Lessons from the greatest sports dynasties

November 17, 2016 by Patrick Meyer

An advisor allocating resources to his clients

About the author:

Patrick Meyer

Account executive

After graduating from the University of Wisconsin-Madison, Patrick helped individuals with their insurance needs. Now in the FinTech world, Patrick is driven by his desire to help advisors adapt and profit from the ever-changing financial landscape.

Running a small business is difficult — especially in the financial services industry with sweeping regulation changes, shifting client expectation, and new technology popping up every year. You have a lot on your plate and clients who depend on you. So how do you that your business runs smoothly and that you clients receive the attention and assistance they require?

There are a few lessons advisors can actually learn from the way sports dynasties run their business and team regard resource allocation, development, business operations, and goals.

Your resources are limited

Effectively managing cap space is the one of the common aspects to modern football dynasties. There is a very specific limit to the resources, and the money is not evenly distributed because the talent is not evenly distributed. Nobody can argue that a starting quarterback is not worth more to a team than a third-string receiver — it is the plain and simple truth. Because of this, a team will devote more resources to the more valuable player.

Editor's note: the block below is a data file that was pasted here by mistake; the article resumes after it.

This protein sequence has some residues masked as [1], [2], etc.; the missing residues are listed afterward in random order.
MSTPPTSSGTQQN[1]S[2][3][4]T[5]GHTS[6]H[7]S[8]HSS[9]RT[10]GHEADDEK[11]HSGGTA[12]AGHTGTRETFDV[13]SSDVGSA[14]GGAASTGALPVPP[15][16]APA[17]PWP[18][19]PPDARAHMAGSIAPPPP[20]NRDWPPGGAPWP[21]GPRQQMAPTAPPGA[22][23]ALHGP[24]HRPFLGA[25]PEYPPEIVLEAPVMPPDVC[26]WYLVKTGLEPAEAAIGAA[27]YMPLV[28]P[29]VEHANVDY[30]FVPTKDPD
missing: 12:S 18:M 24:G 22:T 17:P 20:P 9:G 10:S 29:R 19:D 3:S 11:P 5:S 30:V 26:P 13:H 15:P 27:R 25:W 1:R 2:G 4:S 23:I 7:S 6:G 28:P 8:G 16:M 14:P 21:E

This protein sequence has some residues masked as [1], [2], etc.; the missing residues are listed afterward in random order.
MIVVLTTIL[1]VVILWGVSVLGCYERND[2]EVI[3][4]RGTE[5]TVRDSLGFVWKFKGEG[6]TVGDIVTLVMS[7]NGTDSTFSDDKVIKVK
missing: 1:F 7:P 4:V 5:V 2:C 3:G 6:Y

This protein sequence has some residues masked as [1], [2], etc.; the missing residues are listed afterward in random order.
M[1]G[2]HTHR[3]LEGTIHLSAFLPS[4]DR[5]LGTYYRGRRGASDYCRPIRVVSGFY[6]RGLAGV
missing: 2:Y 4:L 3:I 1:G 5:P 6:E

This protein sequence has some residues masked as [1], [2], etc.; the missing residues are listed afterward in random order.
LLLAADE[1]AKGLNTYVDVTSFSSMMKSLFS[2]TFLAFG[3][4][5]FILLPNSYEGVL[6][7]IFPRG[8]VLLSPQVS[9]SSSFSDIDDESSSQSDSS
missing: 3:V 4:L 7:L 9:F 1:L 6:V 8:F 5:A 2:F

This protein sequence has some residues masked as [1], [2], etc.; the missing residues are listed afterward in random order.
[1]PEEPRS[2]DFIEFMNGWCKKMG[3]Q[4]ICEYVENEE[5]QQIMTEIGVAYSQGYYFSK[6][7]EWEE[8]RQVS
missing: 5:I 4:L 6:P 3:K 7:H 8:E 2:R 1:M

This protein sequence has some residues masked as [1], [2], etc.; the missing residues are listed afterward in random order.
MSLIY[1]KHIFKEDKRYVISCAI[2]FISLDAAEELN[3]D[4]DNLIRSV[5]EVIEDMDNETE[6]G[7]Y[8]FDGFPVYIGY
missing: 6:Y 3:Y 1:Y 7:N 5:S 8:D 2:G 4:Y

Advisors should consider following their lead when allocating resources in their practice. Most firms run an 80-20 business model where 80 percent of AUM or revenue is generated from the top 20 percent of clients. This also means 80 percent of resources need to be devoted to that 20 percent of “elite clients.” This does not mean, however, that advisors should ignore the rest of their client base. They must simply be more efficient with their time investment.

Foster strong financial development

Now, even though that quarterback is often considered “more important” than the third-string receiver, that receiver still has value. Someone needs to be on the receiving end of the quarterback’s throws. Furthermore, the most valuable players often do not begin their careers as “elites.”

Advisors should treat their book of business the same way. Just because a younger client may not be the most profitable right now does not mean they will not become a high-net-worth client later in life. This is precisely why advisors cannot ignore their “less valuable” clients and must provide them the resources to develop and successfully reach their goals.

Keep everyone on the same playbook

From your “third string” clients to your ultra-high-net-worth clients, everyone should be running on the same “playbook.” This idea boils down the way we often view fast food. Why do people eat fast food? It often does not taste good, it typically is not good for you, most people do not feel good after eating it. However, people know what they will get regardless of what franchise location from which they order.

This should be the same process for your clients. When you create and deliver a plan to a mass affluent client, that process should feel the same if they later become a high-net-worth client. No one wants to find out they are not receiving the best possible service, and this also makes for an easier transition as clients accumulate more wealth.

Do not lose focus on long-term goals

A nearly universal trait of sports dynasties compared to “one season wonders” is long-term focus. They know their fan base will be much happier with repeated success then immediate success. The same goes for an advisor’s approach to clients.

Advisors need to help clients with those goals that are most important today, but make sure you are always framing the bigger picture.

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